Archives for category: Finished Foundlings

Glasnost has become very important to me as the days have turned into months. I had no idea what to call this so the working name was glass/notes (glass for the door knobs, notes for the piano keys. Somehow that name became Glasnost (Openness). This emphasized its spiritual quality.

The antique pipette broke when I shipped this piece down to New Orleans for a show. I was heart broken but upon its return, I was able to go on line and find a replacement making its resurrection that much more dear. It was a lesson to learn that in creating these, I will have to think about shipping. Shipping shouldn’t “drive” the art but as with trying to engineer these, there are other concerns aside from the purely aesthetic pursuit.

ImageAs in previous posts, I have been exploring what my voice is and how to express it. Along with voice is the notion of what is an artistic expression as opposed to what is an illustration. Certainly there is some overlap and indeed, some artists (Norman Rockwell as well as Maxfield Parrish come to mind) have transcended illustration.

In this piece, Wes, there is a piece of coral that just seemed right for this. In thinking, or perhaps over thinking this piece, there seemed to be a western feel and was wondering if an antler might be more appropriate. In discussing this with my dear friend Christopher, I was gently chided. An antler, no matter how “appropriate” would make this an illustration. It’s the coral, whose sole purpose is to fill the space the way I needed it to be filled, so the whole piece works together, makes this art. It makes room for the juxtaposition. It expresses my vision and allows room for the viewer to make their own connections.

ImageSay Good bye to Hollywood. This is one of six Foundlings that have been shipped down to New Orleans for display in Gallery Orange. I am pleased and proud to have been accepted into the gallery.

The Solstice was yesterday so today starts the retreat of night. Hence the celebrations of the light that abound. I don’t have many holiday traditions but I do have lots to appreciate: my family, good friends and good health. This year was filled with travel, the creation of a stained glass project (two years in the making) and was productive for me and my Foundlings. From making them to finding a gallery in New Orleans to show them, I have a lot to be grateful for. And I am especially grateful for another year with Marie.

This piece is called Eclipse. It’s the closest piece I have on a celestial theme to celebrate the light.

Happy holidays everyone. May you all find what you seek.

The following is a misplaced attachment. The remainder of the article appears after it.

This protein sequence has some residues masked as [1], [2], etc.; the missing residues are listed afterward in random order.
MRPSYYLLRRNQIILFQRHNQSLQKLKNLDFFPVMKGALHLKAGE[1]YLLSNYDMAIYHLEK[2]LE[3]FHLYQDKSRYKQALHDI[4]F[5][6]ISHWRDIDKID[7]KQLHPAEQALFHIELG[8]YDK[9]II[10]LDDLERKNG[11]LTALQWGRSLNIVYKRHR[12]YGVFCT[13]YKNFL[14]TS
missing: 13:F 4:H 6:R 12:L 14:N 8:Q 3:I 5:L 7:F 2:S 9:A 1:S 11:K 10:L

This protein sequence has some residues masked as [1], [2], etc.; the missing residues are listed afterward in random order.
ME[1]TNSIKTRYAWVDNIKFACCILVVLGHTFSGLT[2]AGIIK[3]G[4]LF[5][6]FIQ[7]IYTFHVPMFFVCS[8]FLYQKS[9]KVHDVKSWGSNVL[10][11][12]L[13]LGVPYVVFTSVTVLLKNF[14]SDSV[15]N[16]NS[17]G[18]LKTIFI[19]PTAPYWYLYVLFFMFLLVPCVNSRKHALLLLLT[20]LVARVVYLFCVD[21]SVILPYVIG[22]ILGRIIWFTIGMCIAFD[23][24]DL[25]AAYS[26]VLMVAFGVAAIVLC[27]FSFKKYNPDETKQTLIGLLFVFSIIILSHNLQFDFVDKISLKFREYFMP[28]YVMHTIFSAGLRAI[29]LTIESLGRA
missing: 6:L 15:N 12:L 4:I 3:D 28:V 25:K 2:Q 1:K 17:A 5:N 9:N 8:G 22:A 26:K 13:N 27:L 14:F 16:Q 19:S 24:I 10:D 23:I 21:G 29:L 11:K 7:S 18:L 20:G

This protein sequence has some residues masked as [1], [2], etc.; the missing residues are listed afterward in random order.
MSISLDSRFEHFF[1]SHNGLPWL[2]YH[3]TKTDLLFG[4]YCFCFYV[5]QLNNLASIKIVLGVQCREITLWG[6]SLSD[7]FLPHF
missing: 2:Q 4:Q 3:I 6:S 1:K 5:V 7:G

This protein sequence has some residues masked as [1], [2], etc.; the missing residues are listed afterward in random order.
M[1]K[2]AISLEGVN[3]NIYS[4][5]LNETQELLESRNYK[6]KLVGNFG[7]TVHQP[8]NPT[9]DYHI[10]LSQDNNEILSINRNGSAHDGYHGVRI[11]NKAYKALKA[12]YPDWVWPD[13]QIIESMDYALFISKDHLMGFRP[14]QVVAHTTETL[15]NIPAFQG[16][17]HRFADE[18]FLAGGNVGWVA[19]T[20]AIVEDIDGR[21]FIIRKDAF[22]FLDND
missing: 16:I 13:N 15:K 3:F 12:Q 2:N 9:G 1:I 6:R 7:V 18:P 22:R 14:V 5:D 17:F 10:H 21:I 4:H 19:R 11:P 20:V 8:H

A small piece, only six inches square. Just when I start to think that making larger Foundlings are so difficult to create, I am reminded that simple, small works are just as difficult (perhaps more so). How to find that perfect point where simple is not predictable, and small is not boring? And small pieces always run the risk of looking like a souvenir.

The bone centerpiece didn’t work after all (see Circular Reasoning). It turned out to be plastic. The aesthetic of these pieces have to be old so plastic just doesn’t cut it. I did find this small, brass lady’s belt buckle that fit. Made a small wooden holder for it and bolted it on from behind. Done.

It’s done. As I commented on earlier, I was trying to balance form with the brass, dark wood, glass and bone, but explore the introduction of light into this piece. The bone came from Randii’s front yard. Being close to a national forest, no telling what turns up in front of his house.

In this small work, a service bell serves as the centerpiece. I had a difficult time trying to integrate so few pieces together. No matter how complex or simple, the trick seems to be to make all the elements talk to each other. To avoid having the parts seem like they were just thrown together. My graphic design background helps, so does my aesthetic. When I do get the pieces to work, the Foundling becomes an integrated whole.

It’s done. Funny how this piece went together so easily as if it wanted to come together and yet I can’t seem to name it. I am such a fan of puns but somehow puns for names seem to cheapen the work. So I try to resist the urge to pun. Usually I am successful. This next one is called Blue Iris. Like I said, usually I can resist the urge.

Having rescued a broken down organ from the trash, I was able to re-purpose it, a little at a time, into other Foundlings. I get such satisfaction being able to find beauty in the most overlooked of items, a broken down organ, a worn cutting board, a piece of a brass bed and an old car horn. This is Gabriel, one of two pieces that will be in the Garden District Gallery show and I am hopeful that they were packed well enough to show up in New Orleans intact. I imagine that this is like letting little kids travel alone and waiting by the phone for a call letting you know that they arrived safely.